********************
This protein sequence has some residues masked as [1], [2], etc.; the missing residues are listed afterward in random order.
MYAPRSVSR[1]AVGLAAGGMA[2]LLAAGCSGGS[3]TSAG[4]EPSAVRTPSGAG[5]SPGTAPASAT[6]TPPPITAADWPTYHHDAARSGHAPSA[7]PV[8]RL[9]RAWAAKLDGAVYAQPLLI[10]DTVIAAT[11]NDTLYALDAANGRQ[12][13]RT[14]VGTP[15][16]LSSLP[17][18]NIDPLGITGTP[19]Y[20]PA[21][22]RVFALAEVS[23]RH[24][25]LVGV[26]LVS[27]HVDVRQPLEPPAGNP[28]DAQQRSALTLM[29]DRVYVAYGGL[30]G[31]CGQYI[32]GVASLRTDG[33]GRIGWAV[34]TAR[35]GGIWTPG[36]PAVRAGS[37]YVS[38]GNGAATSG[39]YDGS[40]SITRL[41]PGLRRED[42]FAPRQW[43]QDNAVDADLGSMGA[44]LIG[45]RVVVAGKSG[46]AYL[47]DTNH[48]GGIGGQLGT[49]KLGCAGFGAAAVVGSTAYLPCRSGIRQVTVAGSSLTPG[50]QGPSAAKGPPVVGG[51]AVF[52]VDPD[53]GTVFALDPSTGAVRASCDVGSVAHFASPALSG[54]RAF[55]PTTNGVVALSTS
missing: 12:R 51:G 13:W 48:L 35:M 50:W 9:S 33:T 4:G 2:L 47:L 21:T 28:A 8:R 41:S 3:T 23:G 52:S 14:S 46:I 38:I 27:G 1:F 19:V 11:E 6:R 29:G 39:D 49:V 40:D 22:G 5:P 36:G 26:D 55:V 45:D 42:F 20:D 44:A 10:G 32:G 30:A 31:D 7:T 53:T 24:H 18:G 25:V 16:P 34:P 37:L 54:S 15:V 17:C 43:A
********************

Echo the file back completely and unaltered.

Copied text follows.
This protein sequence has some residues masked as [1], [2], etc.; the missing residues are listed afterward in random order.
MYAPRSVSR[1]AVGLAAGGMA[2]LLAAGCSGGS[3]TSAG[4]EPSAVRTPSGAG[5]SPGTAPASAT[6]TPPPITAADWPTYHHDAARSGHAPSA[7]PV[8]RL[9]RAWAAKLDGAVYAQPLLI[10]DTVIAAT[11]NDTLYALDAANGRQ[12][13]RT[14]VGTP[15][16]LSSLP[17][18]NIDPLGITGTP[19]Y[20]PA[21][22]RVFALAEVS[23]RH[24][25]LVGV[26]LVS[27]HVDVRQPLEPPAGNP[28]DAQQRSALTLM[29]DRVYVAYGGL[30]G[31]CGQYI[32]GVASLRTDG[33]GRIGWAV[34]TAR[35]GGIWTPG[36]PAVRAGS[37]YVS[38]GNGAATSG[39]YDGS[40]SITRL[41]PGLRRED[42]FAPRQW[43]QDNAVDADLGSMGA[44]LIG[45]RVVVAGKSG[46]AYL[47]DTNH[48]GGIGGQLGT[49]KLGCAGFGAAAVVGSTAYLPCRSGIRQVTVAGSSLTPG[50]QGPSAAKGPPVVGG[51]AVF[52]VDPD[53]GTVFALDPSTGAVRASCDVGSVAHFASPALSG[54]RAF[55]PTTNGVVALSTS
missing: 12:R 51:G 13:W 48:L 35:M 50:W 9:S 33:T 4:G 2:L 47:L 21:T 28:A 8:R 41:S 3:T 23:G 52:S 14:S 46:I 38:I 27:G 1:F 19:V 11:E 6:R 29:G 39:D 49:V 40:D 22:G 5:P 36:G 26:D 55:V 45:D 42:F 20:D 44:A 10:G 32:G 30:A 31:D 7:T 53:T 24:H 18:G 25:V 16:P 34:P 37:L 54:S 15:V 17:C 43:A